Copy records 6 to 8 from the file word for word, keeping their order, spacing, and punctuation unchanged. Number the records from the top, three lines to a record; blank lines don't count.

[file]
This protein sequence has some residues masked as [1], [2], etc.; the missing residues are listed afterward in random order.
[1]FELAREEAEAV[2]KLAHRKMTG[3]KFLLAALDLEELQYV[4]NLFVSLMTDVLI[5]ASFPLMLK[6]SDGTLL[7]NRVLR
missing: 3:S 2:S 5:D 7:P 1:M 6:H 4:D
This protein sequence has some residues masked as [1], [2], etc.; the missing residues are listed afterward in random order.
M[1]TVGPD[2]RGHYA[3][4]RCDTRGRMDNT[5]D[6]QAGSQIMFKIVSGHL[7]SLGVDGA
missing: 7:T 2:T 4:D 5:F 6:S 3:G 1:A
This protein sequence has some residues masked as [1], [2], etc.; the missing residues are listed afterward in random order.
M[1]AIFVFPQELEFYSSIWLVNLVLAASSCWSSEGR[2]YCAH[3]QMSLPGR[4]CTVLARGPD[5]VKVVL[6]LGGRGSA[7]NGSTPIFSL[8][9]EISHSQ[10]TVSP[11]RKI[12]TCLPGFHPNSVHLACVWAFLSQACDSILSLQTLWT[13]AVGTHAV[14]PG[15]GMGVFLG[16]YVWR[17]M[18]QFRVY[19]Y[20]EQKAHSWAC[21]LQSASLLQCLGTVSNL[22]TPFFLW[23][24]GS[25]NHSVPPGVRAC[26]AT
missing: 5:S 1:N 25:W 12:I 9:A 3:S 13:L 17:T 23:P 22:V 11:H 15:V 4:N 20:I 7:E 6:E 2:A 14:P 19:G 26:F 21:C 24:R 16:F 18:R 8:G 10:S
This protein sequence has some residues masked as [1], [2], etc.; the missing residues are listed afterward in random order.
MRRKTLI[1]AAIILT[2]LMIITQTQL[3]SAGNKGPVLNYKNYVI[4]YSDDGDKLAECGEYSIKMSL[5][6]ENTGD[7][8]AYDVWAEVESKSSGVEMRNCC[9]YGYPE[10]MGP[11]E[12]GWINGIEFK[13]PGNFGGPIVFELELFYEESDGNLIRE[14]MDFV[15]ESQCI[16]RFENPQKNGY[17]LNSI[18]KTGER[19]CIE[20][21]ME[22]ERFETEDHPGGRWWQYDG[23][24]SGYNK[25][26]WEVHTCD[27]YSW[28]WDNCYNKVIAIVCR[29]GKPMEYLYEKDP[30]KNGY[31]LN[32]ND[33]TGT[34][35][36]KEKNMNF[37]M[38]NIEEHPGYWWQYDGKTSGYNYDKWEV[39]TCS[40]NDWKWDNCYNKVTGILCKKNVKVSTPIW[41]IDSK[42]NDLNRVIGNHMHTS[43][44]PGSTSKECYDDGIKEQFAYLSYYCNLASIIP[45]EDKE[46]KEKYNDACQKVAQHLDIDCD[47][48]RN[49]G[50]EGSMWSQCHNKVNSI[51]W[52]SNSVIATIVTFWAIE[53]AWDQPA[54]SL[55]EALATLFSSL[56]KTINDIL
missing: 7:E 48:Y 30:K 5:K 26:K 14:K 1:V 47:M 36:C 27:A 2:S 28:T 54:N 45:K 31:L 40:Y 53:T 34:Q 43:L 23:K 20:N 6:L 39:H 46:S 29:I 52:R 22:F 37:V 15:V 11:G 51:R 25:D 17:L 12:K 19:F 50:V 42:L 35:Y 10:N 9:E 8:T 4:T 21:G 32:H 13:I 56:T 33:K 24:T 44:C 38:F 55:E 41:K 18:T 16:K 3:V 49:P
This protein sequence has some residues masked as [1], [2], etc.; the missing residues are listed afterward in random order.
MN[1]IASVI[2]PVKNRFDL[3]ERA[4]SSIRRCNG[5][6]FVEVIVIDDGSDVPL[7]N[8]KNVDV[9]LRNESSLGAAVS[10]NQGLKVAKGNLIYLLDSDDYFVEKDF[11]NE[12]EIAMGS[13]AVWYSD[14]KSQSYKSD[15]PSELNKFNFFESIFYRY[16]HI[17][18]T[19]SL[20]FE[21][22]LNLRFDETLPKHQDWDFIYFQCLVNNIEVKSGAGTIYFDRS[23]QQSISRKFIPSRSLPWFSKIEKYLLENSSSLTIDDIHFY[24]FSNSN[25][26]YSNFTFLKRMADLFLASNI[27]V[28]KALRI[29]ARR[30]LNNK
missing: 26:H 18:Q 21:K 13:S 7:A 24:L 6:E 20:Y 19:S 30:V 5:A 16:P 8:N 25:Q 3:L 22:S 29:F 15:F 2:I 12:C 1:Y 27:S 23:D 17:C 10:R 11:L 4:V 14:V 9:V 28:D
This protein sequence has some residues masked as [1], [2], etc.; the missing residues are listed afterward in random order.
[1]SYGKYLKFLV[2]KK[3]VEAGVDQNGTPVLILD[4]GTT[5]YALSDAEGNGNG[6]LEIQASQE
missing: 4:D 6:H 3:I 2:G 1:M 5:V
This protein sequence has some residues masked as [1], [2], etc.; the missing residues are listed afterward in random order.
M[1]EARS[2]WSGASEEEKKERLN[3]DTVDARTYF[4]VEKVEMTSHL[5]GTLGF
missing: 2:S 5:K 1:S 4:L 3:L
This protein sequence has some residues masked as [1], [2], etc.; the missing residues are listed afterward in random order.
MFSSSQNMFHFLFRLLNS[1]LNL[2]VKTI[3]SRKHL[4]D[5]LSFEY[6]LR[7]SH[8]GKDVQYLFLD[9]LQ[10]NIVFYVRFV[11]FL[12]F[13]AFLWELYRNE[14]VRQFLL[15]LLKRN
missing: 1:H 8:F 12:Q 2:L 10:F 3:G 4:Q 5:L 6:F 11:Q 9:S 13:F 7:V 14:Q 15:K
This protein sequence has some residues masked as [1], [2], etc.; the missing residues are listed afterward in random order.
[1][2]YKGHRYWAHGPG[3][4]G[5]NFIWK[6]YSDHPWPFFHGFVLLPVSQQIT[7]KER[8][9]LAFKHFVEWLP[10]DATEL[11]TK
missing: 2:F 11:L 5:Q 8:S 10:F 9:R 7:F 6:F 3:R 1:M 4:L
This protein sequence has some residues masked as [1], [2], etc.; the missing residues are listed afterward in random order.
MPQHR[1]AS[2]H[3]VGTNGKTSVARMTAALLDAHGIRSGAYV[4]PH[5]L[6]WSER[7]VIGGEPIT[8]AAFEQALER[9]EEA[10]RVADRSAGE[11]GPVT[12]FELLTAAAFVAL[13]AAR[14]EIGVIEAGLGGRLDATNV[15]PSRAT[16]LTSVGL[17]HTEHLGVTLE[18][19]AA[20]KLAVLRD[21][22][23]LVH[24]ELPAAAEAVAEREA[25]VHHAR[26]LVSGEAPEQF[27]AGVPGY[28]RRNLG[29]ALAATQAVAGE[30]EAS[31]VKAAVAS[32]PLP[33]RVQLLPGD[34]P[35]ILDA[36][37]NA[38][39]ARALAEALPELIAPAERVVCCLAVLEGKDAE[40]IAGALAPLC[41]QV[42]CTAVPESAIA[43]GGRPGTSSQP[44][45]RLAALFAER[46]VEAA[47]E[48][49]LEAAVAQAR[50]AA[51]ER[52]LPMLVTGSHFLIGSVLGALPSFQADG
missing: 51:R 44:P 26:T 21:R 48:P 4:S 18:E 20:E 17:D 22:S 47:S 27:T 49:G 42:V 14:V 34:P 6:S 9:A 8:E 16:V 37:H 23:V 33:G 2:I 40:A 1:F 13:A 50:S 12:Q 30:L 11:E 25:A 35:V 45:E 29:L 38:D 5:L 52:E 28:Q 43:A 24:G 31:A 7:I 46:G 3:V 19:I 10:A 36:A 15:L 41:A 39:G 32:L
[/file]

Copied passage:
This protein sequence has some residues masked as [1], [2], etc.; the missing residues are listed afterward in random order.
[1]SYGKYLKFLV[2]KK[3]VEAGVDQNGTPVLILD[4]GTT[5]YALSDAEGNGNG[6]LEIQASQE
missing: 4:D 6:H 3:I 2:G 1:M 5:V
This protein sequence has some residues masked as [1], [2], etc.; the missing residues are listed afterward in random order.
M[1]EARS[2]WSGASEEEKKERLN[3]DTVDARTYF[4]VEKVEMTSHL[5]GTLGF
missing: 2:S 5:K 1:S 4:L 3:L
This protein sequence has some residues masked as [1], [2], etc.; the missing residues are listed afterward in random order.
MFSSSQNMFHFLFRLLNS[1]LNL[2]VKTI[3]SRKHL[4]D[5]LSFEY[6]LR[7]SH[8]GKDVQYLFLD[9]LQ[10]NIVFYVRFV[11]FL[12]F[13]AFLWELYRNE[14]VRQFLL[15]LLKRN
missing: 1:H 8:F 12:Q 2:L 10:F 3:G 4:Q 5:L 6:F 11:Q 9:S 13:F 7:V 14:Q 15:K